In a bid to help those left out of work as a result of the ongoing COVID-19 pandemic, the government has introduced a £238 million employment programme.
Since the beginning of the pandemic, the unemployment rate has been steadily climbing as businesses struggle to make ends meet. Local restrictions have reduced the number of potential earning hours as well as customer footfall, making it difficult for companies to remain profitable while continuing to pay employees full-time. As a result, hundreds of thousands of workers have been let go, with millions more at risk of losing their job once support from the coronavirus furlough scheme winds down.
The newly introduced Job Entry Targeted Support (JETS) is expected to boost the prospects of some people pushed out of work as a result of the pandemic. Under the scheme, experienced career coaches will be hired to offer recruitment advice, interview training, and vocational skills training, among other services, that will help job seekers remain competitive.
Work and Pensions Secretary Therese Coffey said that the JETS scheme would give people "the helping hand they need" to utilise their skills more effectively in various growing industries such as construction and care. She added, "This scheme will help those left out of work as a result of Covid-19, and is one strand of our wider Plan for Jobs which will also support young people on to the jobs ladder through Kickstart, offer the training needed to pivot into new roles through our Sector Based Work Academy Programme and prepare people for getting back into work."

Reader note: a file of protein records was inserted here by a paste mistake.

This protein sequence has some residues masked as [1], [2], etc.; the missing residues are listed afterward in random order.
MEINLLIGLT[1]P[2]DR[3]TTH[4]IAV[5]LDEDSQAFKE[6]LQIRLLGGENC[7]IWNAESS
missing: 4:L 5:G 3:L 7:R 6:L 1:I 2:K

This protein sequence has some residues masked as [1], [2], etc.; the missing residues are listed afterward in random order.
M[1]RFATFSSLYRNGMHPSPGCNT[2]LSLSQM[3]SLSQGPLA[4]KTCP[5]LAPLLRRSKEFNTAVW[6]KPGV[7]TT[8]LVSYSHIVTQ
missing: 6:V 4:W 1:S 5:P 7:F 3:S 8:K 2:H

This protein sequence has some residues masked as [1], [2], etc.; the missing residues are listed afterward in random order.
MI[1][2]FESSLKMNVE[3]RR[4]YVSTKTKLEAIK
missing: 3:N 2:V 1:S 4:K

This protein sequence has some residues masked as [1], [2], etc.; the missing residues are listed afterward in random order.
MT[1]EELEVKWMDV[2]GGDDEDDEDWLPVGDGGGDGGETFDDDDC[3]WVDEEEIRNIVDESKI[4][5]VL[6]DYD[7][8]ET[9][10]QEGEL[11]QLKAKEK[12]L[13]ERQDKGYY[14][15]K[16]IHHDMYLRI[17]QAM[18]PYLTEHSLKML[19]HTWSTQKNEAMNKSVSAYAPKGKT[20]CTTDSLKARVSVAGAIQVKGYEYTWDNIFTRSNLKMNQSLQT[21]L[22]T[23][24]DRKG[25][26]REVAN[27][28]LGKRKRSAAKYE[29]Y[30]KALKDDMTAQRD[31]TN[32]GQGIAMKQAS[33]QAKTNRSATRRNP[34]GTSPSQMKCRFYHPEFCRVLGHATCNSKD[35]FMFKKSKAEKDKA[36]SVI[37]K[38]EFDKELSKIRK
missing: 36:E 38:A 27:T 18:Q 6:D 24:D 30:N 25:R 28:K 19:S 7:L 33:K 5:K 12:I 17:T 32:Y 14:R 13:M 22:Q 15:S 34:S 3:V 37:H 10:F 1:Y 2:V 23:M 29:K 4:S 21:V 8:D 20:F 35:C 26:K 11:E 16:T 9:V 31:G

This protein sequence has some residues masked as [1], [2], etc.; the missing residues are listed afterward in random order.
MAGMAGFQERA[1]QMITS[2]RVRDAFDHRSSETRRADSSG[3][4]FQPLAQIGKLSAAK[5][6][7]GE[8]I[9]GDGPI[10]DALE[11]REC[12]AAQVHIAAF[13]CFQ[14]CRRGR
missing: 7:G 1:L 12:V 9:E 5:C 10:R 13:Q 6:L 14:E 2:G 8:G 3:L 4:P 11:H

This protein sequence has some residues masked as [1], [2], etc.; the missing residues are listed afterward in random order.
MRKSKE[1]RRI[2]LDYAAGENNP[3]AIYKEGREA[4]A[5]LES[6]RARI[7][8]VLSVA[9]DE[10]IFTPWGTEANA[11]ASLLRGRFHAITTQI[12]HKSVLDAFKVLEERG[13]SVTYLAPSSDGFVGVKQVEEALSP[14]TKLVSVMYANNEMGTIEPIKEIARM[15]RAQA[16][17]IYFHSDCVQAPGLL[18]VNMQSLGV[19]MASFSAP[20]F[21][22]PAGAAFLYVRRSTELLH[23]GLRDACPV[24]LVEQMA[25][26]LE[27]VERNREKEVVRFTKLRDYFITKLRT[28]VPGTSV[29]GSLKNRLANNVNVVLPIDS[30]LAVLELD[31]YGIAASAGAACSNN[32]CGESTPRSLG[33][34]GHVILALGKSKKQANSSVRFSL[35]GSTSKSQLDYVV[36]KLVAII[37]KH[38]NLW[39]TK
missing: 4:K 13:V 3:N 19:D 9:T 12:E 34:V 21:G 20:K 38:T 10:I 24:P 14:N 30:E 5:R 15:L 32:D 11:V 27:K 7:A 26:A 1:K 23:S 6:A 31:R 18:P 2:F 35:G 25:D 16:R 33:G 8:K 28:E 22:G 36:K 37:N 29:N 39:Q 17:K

The Department for Work and Pensions has committed to doubling the number of coaches who will help deliver the new scheme, bringing it up to around 27,000.
While trade and employment associations have welcomed the added support that the JETS scheme will provide, some fear it is not enough to stem the tidal wave of unemployment expected over the coming months. Critics of the government have vocalised this, saying that the scheme is "too little too late”, and “offers very little new support”.
Many have urged the government to reconsider extending its popular furlough scheme, which has sustained the livelihoods of millions of employees over the past few months. The furlough scheme is due to be replaced with another support initiative known as the Job Support Scheme, which will partially support employers with the payment of wages. However, the support offered under this scheme is far less generous than its predecessor, making it less useful for businesses who are still trying to regain pre-pandemic levels of business.
Chancellor Rishi Sunak previously said that the government would be unable to protect every job under the crisis. However, he reiterated that his key priority would be to extend support to as many people as possible, providing them with opportunities to develop new skills.